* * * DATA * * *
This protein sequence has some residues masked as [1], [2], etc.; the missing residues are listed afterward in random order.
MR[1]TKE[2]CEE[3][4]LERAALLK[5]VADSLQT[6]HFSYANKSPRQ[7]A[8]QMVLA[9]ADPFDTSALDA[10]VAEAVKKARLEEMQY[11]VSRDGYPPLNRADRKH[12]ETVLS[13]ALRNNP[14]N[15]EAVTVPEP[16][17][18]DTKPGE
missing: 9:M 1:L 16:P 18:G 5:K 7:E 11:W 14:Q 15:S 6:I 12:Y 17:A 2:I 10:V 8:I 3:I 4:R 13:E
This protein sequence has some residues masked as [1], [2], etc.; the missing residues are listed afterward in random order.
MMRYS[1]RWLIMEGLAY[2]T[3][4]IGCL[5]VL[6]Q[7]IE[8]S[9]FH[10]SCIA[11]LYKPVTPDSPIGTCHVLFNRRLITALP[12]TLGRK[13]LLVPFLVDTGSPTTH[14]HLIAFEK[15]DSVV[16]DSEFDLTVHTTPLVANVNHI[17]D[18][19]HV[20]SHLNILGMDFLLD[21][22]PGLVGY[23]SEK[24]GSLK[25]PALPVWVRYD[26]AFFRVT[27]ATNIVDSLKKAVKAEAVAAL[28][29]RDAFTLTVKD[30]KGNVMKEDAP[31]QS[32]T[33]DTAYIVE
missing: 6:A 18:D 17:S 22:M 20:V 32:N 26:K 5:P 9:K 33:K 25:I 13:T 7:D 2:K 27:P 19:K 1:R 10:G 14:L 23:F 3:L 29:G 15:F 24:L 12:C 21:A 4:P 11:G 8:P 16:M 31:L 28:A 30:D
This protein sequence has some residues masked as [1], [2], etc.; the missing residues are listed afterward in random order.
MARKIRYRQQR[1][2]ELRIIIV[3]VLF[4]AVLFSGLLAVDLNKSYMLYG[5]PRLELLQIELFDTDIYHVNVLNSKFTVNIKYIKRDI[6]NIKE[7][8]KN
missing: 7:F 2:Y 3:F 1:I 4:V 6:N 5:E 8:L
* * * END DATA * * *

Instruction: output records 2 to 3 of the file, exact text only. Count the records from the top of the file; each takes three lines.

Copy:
This protein sequence has some residues masked as [1], [2], etc.; the missing residues are listed afterward in random order.
MMRYS[1]RWLIMEGLAY[2]T[3][4]IGCL[5]VL[6]Q[7]IE[8]S[9]FH[10]SCIA[11]LYKPVTPDSPIGTCHVLFNRRLITALP[12]TLGRK[13]LLVPFLVDTGSPTTH[14]HLIAFEK[15]DSVV[16]DSEFDLTVHTTPLVANVNHI[17]D[18][19]HV[20]SHLNILGMDFLLD[21][22]PGLVGY[23]SEK[24]GSLK[25]PALPVWVRYD[26]AFFRVT[27]ATNIVDSLKKAVKAEAVAAL[28][29]RDAFTLTVKD[30]KGNVMKEDAP[31]QS[32]T[33]DTAYIVE
missing: 6:A 18:D 17:S 22:M 20:V 32:N 26:K 5:P 9:K 33:K 25:I 13:T 7:D 2:K 27:P 19:K 1:R 10:G 14:L 23:F 3:L 29:G 15:F 24:L 12:C 21:A 4:P 11:G 8:P 16:M 31:L 28:A 30:D
This protein sequence has some residues masked as [1], [2], etc.; the missing residues are listed afterward in random order.
MARKIRYRQQR[1][2]ELRIIIV[3]VLF[4]AVLFSGLLAVDLNKSYMLYG[5]PRLELLQIELFDTDIYHVNVLNSKFTVNIKYIKRDI[6]NIKE[7][8]KN
missing: 7:F 2:Y 3:F 1:I 4:V 6:N 5:E 8:L